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baseball training

  1. A Different Type of Core Exercise

    Every athlete has experience with core exercises. We have all sat on a dirty gym floor and hammered out abdominal crunches. But have you ever thought about the usefulness of those crunches? I sure hope so (hint: they are worthless). In fact, studies show they don’t even help burn off fat, but I digress. Continue reading →
  2. Why Do Plateaus Occur?- Part II by Ron Wolforth

    A reminder of key points of Part I: 1) Plateaus are natural parts of EVERYONE's growth. 2) Very frequently I see solid and steady incremental growth being categorized and labeled by athletes and parents as 'disappointing' and 'discouraging' simply because the gains were 'so small'. 3) To truly be exceptional you must first learn to become discouragement proof... or at the very least... discouragement resistant. 4) At the Ranch we say... “To become great, you first must learn to enjoy the plateaus.” Continue reading →
  3. Shut It Down Or Keep Throwing? Maybe There’s an Alternative- by Randy Sullivan

    Yesterday I got a call from a minor leaguer who said he was interested in coming in for training before next season, but he was planning on going into complete shutdown mode for about 2-3 months. After I hung up, I had a penetrating thought that stopped me dead in my tracks. It was the kind of thought that makes you wonder what you’ve been thinking for all these years. Continue reading →
  4. Why Do Plateaus Occur?- Part I - by Ron Wolforth

    Whenever a young man breaks a record at the Texas Baseball Ranch, I will as a habit, make the comment... "Wow... just think, if you can improve that much every week, by the time you are X (typically I add 10 years to their current age) you'll throw it 132 mph... and that'll be a record!"   Everyone laughs. But my point is made. Big jumps in velocity or bat speed, while nice, can't be expected every single week or month. While we all know that intellectually... emotionally we just can't seem to get our head around a plateau. We just assume we must improve from yesterday and give it no more thought than that. Continue reading →
  5. What makes the best, the best? by John LaCorte

    Bill Belichick does it again! No Tom Brady, no problem! There’s no denying the dude can coach some football! 3rd string rookie QB last Thursday night and they beat the Texans, who many consider one of the better teams in the NFL. Continue reading →
  6. Why We Don’t Run Long Distances by Randy Sullivan

    “Did you throw your bullpen?” “Yessir.” “Good. Now go run your poles while I work with the infielders.” Given the amount of research available on the topic, I am always amazed in a camp when I say, “Raise your hand if part of your practice involves running poles.” Incredibly, approximately 60% of the attendees still raise their hands. Continue reading →
  7. TAP Khaos Pivoter

    Last post I introduced our new “Khaos” line of products and the first product in that line, the TAP Khaos Ball. As a refresher, the Oates Specialties Khaos line consists of uneven and/or unstable training products that challenge athletes and transform otherwise routine or ordinary workouts. Today, I want to introduce to you the next product in Khaos line: the TAP Khaos Pivoter. The Pivoter is a training and conditioning tool based on the Asymmetrical Bar Training concept (“ABT”). ABT helps to train an athlete’s balance while simultaneously improving core strength and rotational power. ABT uses a bar with resistance on only one end to create an unbalanced load, which can be used in any number of exercises. The uneven load naturally forces an athlete’s body to rotate/move toward the loaded side. This requires the athlete to engage muscles throughout the shoulders, arms, core, and legs to help maintain a “normal” or “neutral” position. Continue reading →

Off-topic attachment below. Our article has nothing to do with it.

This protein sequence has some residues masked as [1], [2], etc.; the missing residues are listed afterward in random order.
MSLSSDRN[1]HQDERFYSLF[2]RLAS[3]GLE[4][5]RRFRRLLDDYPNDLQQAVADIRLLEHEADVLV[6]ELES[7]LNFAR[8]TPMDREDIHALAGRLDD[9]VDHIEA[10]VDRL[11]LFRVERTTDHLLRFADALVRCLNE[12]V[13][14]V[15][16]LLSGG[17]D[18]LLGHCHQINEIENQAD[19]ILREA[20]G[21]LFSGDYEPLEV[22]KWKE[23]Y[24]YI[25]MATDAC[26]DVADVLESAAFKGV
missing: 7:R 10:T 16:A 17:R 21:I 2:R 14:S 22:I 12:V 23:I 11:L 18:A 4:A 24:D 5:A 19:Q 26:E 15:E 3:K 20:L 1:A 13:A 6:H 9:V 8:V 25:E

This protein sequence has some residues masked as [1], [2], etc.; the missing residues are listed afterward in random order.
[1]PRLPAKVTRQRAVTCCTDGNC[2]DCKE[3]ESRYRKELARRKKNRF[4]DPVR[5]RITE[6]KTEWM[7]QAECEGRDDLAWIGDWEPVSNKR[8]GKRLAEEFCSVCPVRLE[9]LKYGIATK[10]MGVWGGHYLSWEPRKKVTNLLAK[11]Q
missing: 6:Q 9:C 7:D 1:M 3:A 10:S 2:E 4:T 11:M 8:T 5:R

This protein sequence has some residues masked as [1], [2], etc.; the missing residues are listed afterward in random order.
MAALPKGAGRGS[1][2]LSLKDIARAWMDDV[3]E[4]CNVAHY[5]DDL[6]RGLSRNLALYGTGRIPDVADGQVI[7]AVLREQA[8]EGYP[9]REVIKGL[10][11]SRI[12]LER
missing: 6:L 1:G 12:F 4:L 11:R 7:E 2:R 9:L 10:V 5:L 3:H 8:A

8. New Product: TAP Khaos Ball

    Oates Specialties has a number of new products that I plan on featuring in the coming posts.  One of our newest additions is a line of products that will share the name “Khaos.”  Our line of Khaos products are uneven and/or unstable training products designed to challenge athletes during their workouts, often taking routine exercises and making them much more difficult.  And for those of you who know anything about Greek Mythology, Khaos (or Chaos) was the name of one of the Greek gods at the beginning of the universe.  Khaos was the lower atmosphere which surrounded the earth—comprised of invisible air and gloomy mist, which seems apt to name such a line of products. Continue reading →
  9. The One Thing You Probably Shouldn't Do If You're Having Arm Pain - by Randy Sullivan

    // I had a pro client a couple of months ago with a familiar story. He’s been through 2 Tommy John surgeries, an ulnar nerve decompression, a bone spur removal, and a labrum repair.  In Ranch terms, you could say he had been “Rode hard and put away wet.” That’s not the familiar part. Continue reading →
  10. Ice: It's Not the Answer

    It’s hard to believe, but ten years ago I was a junior in college. If you would have watched me pitch in college (or when I was in the minor leagues) you would have noticed a routine after each outing. The end of that routine was always the same: I would wrap my arm, from shoulder to forearm, with bags of ice, secured by the clear plastic wrap that athletic trainers seem to have in abundance. Looking back, I have to admit something: My name is Brian Oates, and I had an ice problem. Continue reading →

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